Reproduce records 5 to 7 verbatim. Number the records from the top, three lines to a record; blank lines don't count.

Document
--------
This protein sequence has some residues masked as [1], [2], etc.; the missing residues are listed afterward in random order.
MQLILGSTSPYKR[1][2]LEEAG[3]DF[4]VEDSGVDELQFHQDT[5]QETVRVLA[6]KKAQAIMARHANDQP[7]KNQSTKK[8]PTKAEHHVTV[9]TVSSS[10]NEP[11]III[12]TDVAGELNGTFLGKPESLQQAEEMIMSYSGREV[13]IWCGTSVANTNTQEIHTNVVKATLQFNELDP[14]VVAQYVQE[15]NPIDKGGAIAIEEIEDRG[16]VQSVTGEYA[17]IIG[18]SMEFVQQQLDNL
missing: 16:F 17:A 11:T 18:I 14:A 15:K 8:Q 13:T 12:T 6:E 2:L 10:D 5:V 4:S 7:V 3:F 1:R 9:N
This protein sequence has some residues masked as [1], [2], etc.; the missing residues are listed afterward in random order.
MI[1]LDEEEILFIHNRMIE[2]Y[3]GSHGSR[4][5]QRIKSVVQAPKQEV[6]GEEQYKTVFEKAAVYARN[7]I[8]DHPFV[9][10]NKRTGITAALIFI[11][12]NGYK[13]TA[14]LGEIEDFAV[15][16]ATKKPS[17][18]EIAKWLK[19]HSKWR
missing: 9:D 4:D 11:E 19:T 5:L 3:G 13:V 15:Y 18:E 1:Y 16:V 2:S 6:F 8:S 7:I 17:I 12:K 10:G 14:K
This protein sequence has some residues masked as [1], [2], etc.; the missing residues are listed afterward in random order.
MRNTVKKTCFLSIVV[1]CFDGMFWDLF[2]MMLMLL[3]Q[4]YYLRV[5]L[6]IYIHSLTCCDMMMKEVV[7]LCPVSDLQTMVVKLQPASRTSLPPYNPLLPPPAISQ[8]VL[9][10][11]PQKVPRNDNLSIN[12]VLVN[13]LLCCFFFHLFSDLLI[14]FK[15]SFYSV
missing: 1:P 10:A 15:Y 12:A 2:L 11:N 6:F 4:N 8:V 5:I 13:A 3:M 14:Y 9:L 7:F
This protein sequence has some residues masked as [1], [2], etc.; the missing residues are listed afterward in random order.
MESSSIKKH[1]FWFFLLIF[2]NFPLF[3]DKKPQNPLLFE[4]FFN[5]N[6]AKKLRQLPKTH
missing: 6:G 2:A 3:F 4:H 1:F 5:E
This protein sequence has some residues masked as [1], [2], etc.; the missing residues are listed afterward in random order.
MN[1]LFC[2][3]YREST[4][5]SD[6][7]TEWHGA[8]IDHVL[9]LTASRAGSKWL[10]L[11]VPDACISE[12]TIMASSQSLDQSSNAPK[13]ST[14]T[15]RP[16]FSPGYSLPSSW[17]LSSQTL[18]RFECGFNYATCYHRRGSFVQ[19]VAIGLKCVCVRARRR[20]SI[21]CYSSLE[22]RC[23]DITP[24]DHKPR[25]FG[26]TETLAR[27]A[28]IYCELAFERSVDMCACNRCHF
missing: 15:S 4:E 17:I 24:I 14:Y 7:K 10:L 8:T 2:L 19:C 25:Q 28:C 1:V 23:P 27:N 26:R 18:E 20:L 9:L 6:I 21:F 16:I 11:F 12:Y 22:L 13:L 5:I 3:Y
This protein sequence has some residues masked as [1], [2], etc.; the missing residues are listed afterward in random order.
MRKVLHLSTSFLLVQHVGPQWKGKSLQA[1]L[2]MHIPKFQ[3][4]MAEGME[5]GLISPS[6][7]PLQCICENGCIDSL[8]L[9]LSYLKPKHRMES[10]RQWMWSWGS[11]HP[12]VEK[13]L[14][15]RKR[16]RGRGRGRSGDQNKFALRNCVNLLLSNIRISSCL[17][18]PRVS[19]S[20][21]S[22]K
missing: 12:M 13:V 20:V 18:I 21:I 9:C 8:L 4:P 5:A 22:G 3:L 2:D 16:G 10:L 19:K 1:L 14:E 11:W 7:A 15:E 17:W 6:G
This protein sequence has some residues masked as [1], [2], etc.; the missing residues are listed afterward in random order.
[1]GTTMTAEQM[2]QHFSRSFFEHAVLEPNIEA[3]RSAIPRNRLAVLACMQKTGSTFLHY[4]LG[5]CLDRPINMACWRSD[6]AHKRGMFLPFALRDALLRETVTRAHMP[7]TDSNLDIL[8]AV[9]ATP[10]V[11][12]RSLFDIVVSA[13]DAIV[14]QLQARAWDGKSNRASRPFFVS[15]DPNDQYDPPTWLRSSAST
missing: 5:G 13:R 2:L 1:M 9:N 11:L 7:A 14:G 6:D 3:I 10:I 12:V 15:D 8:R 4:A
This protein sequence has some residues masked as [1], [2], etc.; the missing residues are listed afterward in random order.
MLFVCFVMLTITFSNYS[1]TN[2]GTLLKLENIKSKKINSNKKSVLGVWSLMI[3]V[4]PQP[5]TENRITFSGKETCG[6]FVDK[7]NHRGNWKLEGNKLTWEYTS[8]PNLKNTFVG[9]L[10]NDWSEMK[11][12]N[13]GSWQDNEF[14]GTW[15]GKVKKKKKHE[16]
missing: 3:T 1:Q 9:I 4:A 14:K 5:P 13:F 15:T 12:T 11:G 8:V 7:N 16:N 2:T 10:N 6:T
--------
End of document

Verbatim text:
This protein sequence has some residues masked as [1], [2], etc.; the missing residues are listed afterward in random order.
MN[1]LFC[2][3]YREST[4][5]SD[6][7]TEWHGA[8]IDHVL[9]LTASRAGSKWL[10]L[11]VPDACISE[12]TIMASSQSLDQSSNAPK[13]ST[14]T[15]RP[16]FSPGYSLPSSW[17]LSSQTL[18]RFECGFNYATCYHRRGSFVQ[19]VAIGLKCVCVRARRR[20]SI[21]CYSSLE[22]RC[23]DITP[24]DHKPR[25]FG[26]TETLAR[27]A[28]IYCELAFERSVDMCACNRCHF
missing: 15:S 4:E 17:I 24:I 14:Y 7:K 10:L 8:T 2:L 19:C 25:Q 28:C 1:V 23:P 27:N 26:R 18:E 20:L 9:L 6:I 21:F 16:I 11:F 12:Y 22:L 13:L 5:I 3:Y
This protein sequence has some residues masked as [1], [2], etc.; the missing residues are listed afterward in random order.
MRKVLHLSTSFLLVQHVGPQWKGKSLQA[1]L[2]MHIPKFQ[3][4]MAEGME[5]GLISPS[6][7]PLQCICENGCIDSL[8]L[9]LSYLKPKHRMES[10]RQWMWSWGS[11]HP[12]VEK[13]L[14][15]RKR[16]RGRGRGRSGDQNKFALRNCVNLLLSNIRISSCL[17][18]PRVS[19]S[20][21]S[22]K
missing: 12:M 13:V 20:V 18:I 21:I 9:C 8:L 4:P 5:A 22:G 3:L 2:D 16:G 10:L 19:K 1:L 14:E 11:W 7:A 15:E 17:W 6:G
This protein sequence has some residues masked as [1], [2], etc.; the missing residues are listed afterward in random order.
[1]GTTMTAEQM[2]QHFSRSFFEHAVLEPNIEA[3]RSAIPRNRLAVLACMQKTGSTFLHY[4]LG[5]CLDRPINMACWRSD[6]AHKRGMFLPFALRDALLRETVTRAHMP[7]TDSNLDIL[8]AV[9]ATP[10]V[11][12]RSLFDIVVSA[13]DAIV[14]QLQARAWDGKSNRASRPFFVS[15]DPNDQYDPPTWLRSSAST
missing: 5:G 13:R 2:L 1:M 9:N 11:L 7:A 14:G 6:D 3:I 10:I 12:V 15:D 8:R 4:A